— To saddle: equos, Liv. 37, 20, 12; 37, 20, 4; Veg. 5, 77: asinum, Vulg. Gen. 22, 3.

— In gen., to cover, spread: argento sternunt iter omne viarum, Lucr. 2, 626: foliis nemus Multis et algā litus inutili tempestas Sternet, will strew over, bestrew, Hor. C. 3, 17, 12: congeriem silvae vellere summam, Ov. M. 9, 236: litora nive, Val. Fl. 5, 175: harenam Circi chrysocolla, Plin. 33, 5, 27, § 90: solum telis, Verg. A. 9, 666: Tyrrhenas valles caedibus, Sil. 6, 602: strati bacis silvestribus agri, Verg. G. 2, 183: ante aras terram caesi stravere juvenci, covered, id. A. 8, 719.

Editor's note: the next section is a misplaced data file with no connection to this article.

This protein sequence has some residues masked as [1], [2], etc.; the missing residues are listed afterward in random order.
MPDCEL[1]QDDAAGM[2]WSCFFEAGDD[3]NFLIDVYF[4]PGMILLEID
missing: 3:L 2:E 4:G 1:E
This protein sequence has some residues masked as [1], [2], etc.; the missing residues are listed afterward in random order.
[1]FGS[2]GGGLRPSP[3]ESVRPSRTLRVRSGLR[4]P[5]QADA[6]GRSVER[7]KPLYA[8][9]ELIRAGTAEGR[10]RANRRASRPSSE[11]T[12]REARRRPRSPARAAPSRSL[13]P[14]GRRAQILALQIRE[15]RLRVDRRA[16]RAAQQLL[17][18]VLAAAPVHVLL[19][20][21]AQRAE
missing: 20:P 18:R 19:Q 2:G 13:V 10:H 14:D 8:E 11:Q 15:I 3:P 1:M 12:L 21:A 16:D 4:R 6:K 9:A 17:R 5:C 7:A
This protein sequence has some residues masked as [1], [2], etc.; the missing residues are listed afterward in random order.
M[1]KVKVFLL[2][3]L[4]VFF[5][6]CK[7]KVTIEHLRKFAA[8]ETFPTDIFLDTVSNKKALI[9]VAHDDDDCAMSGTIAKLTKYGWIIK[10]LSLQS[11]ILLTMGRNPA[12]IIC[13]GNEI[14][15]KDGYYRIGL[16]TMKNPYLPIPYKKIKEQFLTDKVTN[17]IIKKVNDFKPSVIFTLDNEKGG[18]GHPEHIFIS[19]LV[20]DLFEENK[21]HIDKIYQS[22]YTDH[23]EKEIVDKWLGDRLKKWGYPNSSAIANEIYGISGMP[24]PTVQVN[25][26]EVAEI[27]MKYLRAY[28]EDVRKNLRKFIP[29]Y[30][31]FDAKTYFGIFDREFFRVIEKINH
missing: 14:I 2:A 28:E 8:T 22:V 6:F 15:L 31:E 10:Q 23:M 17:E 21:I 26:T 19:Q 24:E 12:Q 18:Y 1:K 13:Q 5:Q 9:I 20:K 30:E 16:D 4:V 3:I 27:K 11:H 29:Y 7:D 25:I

— To stretch out by flinging down, to throw down, stretch on the ground, throw to the ground, overthrow, prostrate (mostly poet., esp. in Verg.; in prose not before the Aug. period; in Cic. only once in the trop. sense; v. the foll.; cf. profligo): cujus casus prolapsi cum proximos sterneret, Liv. 5, 47: circa jacentem ducem sterne Gallorum catervas, id. 7, 26, 8: turbam invadite ac sternite omnia ferro, id. 24, 38, 7: alius sit fortis in armis, Sternat et adversos Marte favente duces, Tib. 1, 10, 30: caede viros, Verg. A. 10, 119: aliquem leto, id. ib. 8, 566: morte, id. ib. 11, 796; Liv. 31, 21, 15; Ov. M. 12, 604: adversā prensis a fronte capillis Stravit humi pronam, id. ib. 2, 477: primosque et extremos Stravit humum, Hor. C. 4, 14, 32: sternitur volnere, Verg. A. 10, 781: impetus per stratos caede hostes, Liv. 4, 29, 1: aliquem morti, Verg. A. 12, 464: irae Thyesten exitio gravi Stravere, Hor. C. 1, 16, 18: corpore toto Sternitur in vultus, Stat. Th. 12, 318: sternitur, et toto projectus corpore terrae, Verg. A. 11, 87: toto praecipitem sternit, Sil. 4, 182: hostes, Just. 2, 11, 13: Ajax stravit ferro pecus, Hor. S. 2, 3, 202: sternitur et procumbit humi bos, Verg. A. 5, 481: strata belua texit humum, Ov. H. 10, 106: rapidus torrens Sternit agros, sternit sata laeta, Verg. A. 2, 306: moenia, to overthrow, demolish, Ov. M. 12, 550; cf.: stratis ariete muris, Liv. 1, 29, 2: sternit a culmine Trojam, Verg. A. 2, 603; so, (elephanti) stabula Indorum dentibus sternunt, Plin. 8, 9, 9, § 27.